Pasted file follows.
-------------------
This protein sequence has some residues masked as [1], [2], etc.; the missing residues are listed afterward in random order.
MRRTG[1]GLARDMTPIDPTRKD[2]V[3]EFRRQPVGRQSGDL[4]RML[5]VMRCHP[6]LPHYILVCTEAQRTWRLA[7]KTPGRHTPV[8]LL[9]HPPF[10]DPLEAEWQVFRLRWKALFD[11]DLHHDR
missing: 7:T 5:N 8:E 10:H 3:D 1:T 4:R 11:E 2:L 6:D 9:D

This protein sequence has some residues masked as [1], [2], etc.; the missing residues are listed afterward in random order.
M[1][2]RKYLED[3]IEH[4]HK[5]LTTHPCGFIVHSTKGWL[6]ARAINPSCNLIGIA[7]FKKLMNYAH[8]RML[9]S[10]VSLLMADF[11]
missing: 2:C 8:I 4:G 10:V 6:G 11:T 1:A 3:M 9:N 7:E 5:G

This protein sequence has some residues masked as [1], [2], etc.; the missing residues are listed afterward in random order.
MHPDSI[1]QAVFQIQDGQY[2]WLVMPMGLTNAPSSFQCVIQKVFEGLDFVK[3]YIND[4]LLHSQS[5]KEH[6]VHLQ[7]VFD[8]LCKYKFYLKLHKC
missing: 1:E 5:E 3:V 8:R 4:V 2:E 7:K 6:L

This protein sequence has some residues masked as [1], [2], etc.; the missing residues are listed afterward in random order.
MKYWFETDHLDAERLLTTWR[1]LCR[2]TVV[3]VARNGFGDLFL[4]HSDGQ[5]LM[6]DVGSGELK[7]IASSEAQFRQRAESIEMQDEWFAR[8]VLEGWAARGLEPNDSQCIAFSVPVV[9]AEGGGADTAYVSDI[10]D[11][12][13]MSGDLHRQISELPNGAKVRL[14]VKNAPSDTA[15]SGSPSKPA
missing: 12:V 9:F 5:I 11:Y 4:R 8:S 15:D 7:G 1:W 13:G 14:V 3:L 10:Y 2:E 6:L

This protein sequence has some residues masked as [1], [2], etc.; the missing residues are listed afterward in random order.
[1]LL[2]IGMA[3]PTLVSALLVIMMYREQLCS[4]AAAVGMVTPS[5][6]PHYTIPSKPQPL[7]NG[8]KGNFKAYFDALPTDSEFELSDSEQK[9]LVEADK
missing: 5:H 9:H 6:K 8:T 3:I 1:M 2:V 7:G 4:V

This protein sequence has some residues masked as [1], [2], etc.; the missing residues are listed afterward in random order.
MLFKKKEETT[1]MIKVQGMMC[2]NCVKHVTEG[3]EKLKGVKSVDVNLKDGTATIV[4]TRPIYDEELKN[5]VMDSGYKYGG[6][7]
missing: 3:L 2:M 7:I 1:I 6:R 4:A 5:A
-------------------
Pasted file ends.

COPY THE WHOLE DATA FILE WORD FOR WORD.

This protein sequence has some residues masked as [1], [2], etc.; the missing residues are listed afterward in random order.
MRRTG[1]GLARDMTPIDPTRKD[2]V[3]EFRRQPVGRQSGDL[4]RML[5]VMRCHP[6]LPHYILVCTEAQRTWRLA[7]KTPGRHTPV[8]LL[9]HPPF[10]DPLEAEWQVFRLRWKALFD[11]DLHHDR
missing: 7:T 5:N 8:E 10:H 3:D 1:T 4:R 11:E 2:L 6:D 9:D

This protein sequence has some residues masked as [1], [2], etc.; the missing residues are listed afterward in random order.
M[1][2]RKYLED[3]IEH[4]HK[5]LTTHPCGFIVHSTKGWL[6]ARAINPSCNLIGIA[7]FKKLMNYAH[8]RML[9]S[10]VSLLMADF[11]
missing: 2:C 8:I 4:G 10:V 6:G 11:T 1:A 3:M 9:N 7:E 5:G

This protein sequence has some residues masked as [1], [2], etc.; the missing residues are listed afterward in random order.
MHPDSI[1]QAVFQIQDGQY[2]WLVMPMGLTNAPSSFQCVIQKVFEGLDFVK[3]YIND[4]LLHSQS[5]KEH[6]VHLQ[7]VFD[8]LCKYKFYLKLHKC
missing: 1:E 5:E 3:V 8:R 4:V 2:E 7:K 6:L

This protein sequence has some residues masked as [1], [2], etc.; the missing residues are listed afterward in random order.
MKYWFETDHLDAERLLTTWR[1]LCR[2]TVV[3]VARNGFGDLFL[4]HSDGQ[5]LM[6]DVGSGELK[7]IASSEAQFRQRAESIEMQDEWFAR[8]VLEGWAARGLEPNDSQCIAFSVPVV[9]AEGGGADTAYVSDI[10]D[11][12][13]MSGDLHRQISELPNGAKVRL[14]VKNAPSDTA[15]SGSPSKPA
missing: 12:V 9:F 5:I 11:Y 4:R 8:S 15:D 7:G 1:W 13:G 14:V 3:L 10:Y 2:E 6:L

This protein sequence has some residues masked as [1], [2], etc.; the missing residues are listed afterward in random order.
[1]LL[2]IGMA[3]PTLVSALLVIMMYREQLCS[4]AAAVGMVTPS[5][6]PHYTIPSKPQPL[7]NG[8]KGNFKAYFDALPTDSEFELSDSEQK[9]LVEADK
missing: 5:H 9:H 6:K 8:T 3:I 1:M 2:V 7:G 4:V

This protein sequence has some residues masked as [1], [2], etc.; the missing residues are listed afterward in random order.
MLFKKKEETT[1]MIKVQGMMC[2]NCVKHVTEG[3]EKLKGVKSVDVNLKDGTATIV[4]TRPIYDEELKN[5]VMDSGYKYGG[6][7]
missing: 3:L 2:M 7:I 1:I 6:R 4:A 5:A